"I'll get an early start and save us a morning migraine. Come on, Farfarella. Do a guy a favor. I'll buy you that set of knives you keep pawing at Brietta's. The shiny ones with the jagged edges." He made a hook with one finger and bobbed it, presumably in the shape of said jagged edge. Farfarello tilted his head to one side, considering that, and Schuldich's smile widened. "You know you want to hear how loud he can scream."
Farfarello glanced back at Nagi, and Nagi realized he had shifted behind the white-haired man. When they'd stepped out into the hallway, Farfarello had been dragging him by his wrist, but now Nagi's hand was locked around Farfarello's. His knuckles were almost as pale as the freak's skin as if somehow he could convey his "Please" into that iron grip, but he couldn't make himself look up at Farfarello. He didn't want to see a madness that would trade out one mouthy teenager for a knife.
"No," Farfarello said at length, startling both of them, and Nagi could breathe again.
Schuldich's expression twisted into something ugly. "No," he repeated.
Farfarello didn't bother to say it again but reached out with his free hand to twist the knob of the closest door. It creaked as it opened and Nagi didn't need to be told. As soon as Farfarello's fingers loosened on his wrist he bolted, throwing himself through the doorway and into the shadows of the room. He heard Schuldich snarl something intelligible, heard a meaty thud of flesh on flesh, and then light flickered over pale skin as Farfarello followed him through the doorway. The door clicked shut, throwing the room into darkness, and Nagi froze where he was standing by the far wall.
He had traded out one psychopath for another. How was this any better?
"The lamp," came a bored voice from the door, and Nagi clenched his fingers around trembling arms as his gift felt for it. It took a sweep of it to find the switch and he flicked it on, eyes closed tightly against the light that flashed harsh on his eyelids. He only let himself have a second- an endless second- before he wrenched his eyes open again, but Farfarello wasn't moving towards him.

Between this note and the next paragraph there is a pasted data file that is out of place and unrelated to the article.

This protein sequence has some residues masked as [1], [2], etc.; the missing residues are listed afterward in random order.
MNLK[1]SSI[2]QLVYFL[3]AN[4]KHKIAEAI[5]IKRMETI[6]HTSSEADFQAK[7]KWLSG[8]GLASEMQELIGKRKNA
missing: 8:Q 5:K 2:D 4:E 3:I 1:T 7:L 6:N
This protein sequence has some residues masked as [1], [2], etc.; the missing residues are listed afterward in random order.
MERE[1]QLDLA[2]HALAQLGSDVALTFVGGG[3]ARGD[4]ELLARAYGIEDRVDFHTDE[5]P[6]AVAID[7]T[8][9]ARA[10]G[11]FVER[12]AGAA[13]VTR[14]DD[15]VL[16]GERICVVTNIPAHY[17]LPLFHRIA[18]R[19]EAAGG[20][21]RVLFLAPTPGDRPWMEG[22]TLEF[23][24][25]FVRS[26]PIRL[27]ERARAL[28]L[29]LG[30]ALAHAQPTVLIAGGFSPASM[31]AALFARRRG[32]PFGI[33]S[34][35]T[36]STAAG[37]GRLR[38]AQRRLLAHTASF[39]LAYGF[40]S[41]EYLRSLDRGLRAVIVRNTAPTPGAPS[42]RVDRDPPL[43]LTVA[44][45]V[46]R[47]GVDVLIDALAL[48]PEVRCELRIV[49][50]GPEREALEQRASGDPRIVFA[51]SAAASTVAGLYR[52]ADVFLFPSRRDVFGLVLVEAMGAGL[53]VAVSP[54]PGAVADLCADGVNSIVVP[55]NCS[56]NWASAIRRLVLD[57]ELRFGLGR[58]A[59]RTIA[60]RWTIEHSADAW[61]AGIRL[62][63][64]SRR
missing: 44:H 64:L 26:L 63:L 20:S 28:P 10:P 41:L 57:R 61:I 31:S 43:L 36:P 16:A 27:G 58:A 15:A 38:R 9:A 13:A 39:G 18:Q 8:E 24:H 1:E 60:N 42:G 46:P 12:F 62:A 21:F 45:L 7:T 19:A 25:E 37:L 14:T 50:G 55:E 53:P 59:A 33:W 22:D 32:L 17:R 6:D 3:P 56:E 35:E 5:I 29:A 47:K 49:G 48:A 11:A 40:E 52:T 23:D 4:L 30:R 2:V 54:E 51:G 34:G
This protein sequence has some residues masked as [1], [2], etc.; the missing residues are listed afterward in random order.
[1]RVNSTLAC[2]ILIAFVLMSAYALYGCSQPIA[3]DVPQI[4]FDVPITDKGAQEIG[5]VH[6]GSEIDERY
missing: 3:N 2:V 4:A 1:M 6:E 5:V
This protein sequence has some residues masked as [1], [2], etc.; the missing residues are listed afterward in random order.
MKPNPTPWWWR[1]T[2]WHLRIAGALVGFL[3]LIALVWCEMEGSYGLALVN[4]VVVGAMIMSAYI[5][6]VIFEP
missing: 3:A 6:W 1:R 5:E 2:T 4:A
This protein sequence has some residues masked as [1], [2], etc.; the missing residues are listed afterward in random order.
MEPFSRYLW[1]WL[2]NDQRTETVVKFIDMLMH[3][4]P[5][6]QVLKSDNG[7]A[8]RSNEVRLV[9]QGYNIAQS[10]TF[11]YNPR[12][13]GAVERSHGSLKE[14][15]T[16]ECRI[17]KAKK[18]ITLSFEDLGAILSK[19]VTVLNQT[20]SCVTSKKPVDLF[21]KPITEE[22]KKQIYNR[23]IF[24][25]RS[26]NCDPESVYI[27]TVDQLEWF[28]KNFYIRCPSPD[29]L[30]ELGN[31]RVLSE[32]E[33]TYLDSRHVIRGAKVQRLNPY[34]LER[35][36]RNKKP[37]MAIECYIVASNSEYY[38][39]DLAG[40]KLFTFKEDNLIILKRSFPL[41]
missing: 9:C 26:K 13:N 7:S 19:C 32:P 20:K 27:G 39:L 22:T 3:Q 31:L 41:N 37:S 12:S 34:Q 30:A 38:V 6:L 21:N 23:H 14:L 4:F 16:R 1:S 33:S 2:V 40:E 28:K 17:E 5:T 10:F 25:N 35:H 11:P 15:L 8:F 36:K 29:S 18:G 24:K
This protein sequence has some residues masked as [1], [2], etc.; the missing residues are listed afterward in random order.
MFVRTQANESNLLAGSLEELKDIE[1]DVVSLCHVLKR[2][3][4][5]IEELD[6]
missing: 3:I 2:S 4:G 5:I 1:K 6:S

That's when he realized there were two beds in the small room, and he looked from one to the other, not willing to relax yet even as relief pounded in his veins. "I'm staying here?" he asked.
"Or with Schuldich," Farfarello answered, peeling off his shirt. It was dropped carelessly to one side and Nagi forgot to respond to that blithe comment when he saw the scars that tracked up and down the other man's pale flesh. He counted six in all along his back, bubbly looking streaks of gray across blood-drained white. Branded into one shoulder bone was an eight-digit number and Nagi thought of the third man's- Crawford?- words out in the kitchen.
"Experiment," he said carefully.
"It was a success," Farfarello said, not sounding at all bothered.
Bred by Crawford's family to overwhelm powers? It seemed impossible, but everything about this was impossible, down to his gift and Farfarello's ease at muting it. The shaking had sunken through his skin to his stomach and it was twisting painfully against his guts, wondering over the revelation that there were others out there with powers. Considering how these three had turned out, he wondered if he was grateful that he'd never known he wasn't a mutant, but still… He thought of doors slamming in his face and his mother's brokenhearted tears.
Footsteps moved out in the hallway and fingernails scratched over the door. Farfarello didn't look but Nagi edged further away from it, and he heard Schuldich's nasal laugh.
-What a sob story,- Schuldich's voice purred, but it came from right near his ear. Nagi jumped and whipped around, but laughter and scratching told him the German was still in the hallway. -You want a new family? Here, I'll be your grand Uncle Schuldich. Let's bond for a while.-
"Let's not, you hideous colorblind Nazi," Nagi spat back.
"Blind," Farfarello corrected him.